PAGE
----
"The reason there are fewer distros is simple: With everybody moving to the Google Playwall of Android, and Windows 10 looking to be the next XP, fewer devs care," hairyfeet said.

"Why should they?" he went on. "The desktop wars are over, MSFT won, and the mobile wars are gonna be proprietary Google, proprietary Apple and proprietary MSFT. The money is in apps and services, and with a slow economy, there just isn't time for pulling a Taco Bell and rerolling yet another distro.

"For the few that care about Linux desktops you have Ubuntu, Mint and Cent, and that is plenty," hairyfeet said.

'No Less Diversity'

Last but not least, Chris Travers, a blogger who works on the LedgerSMB project, took an optimistic view.

"Ever since I have been around Linux, there have been a few main families -- SuSE, Red Hat, Debian, Gentoo, Slackware -- and a number of forks of these," Travers said. "The number of major families of distros has been declining for some time -- Mandrake and Connectiva merging, for example, Caldera disappearing -- but each of these families is ending up with fewer members as well.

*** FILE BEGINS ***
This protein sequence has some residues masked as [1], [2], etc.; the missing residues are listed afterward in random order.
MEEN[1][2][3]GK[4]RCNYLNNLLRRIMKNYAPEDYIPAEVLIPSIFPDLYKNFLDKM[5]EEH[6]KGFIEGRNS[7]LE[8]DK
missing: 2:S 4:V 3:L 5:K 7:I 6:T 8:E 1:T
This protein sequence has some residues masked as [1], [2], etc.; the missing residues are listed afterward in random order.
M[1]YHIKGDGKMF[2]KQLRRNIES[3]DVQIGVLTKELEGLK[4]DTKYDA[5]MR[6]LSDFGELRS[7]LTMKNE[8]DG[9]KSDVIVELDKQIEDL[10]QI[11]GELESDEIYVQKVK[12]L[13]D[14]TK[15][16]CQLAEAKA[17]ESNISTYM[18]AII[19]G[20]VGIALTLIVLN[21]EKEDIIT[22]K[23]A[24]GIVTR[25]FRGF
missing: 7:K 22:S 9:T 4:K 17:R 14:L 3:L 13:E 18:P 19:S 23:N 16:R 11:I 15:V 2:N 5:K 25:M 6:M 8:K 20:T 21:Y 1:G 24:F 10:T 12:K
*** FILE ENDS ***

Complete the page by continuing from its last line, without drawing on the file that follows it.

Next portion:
"I think this is a good thing," he concluded.

"The big community distros -- Debian, Slackware, Gentoo, Fedora -- are going strong and picking up a lot of the niche users that other distros catered to," he pointed out. "Many of these distros are making it easier to come up with customized variants for niche markets. So what you have is a greater connectedness within the big distros, and no less diversity."

Katherine Noyes is always on duty in her role as Linux Girl, whose cape she has worn since 2007. A mild-mannered journalist by day, she spends her evenings haunting the seedy bars and watering holes of the Linux blogosphere in search of the latest gossip. You can also find her on Twitter and Google+.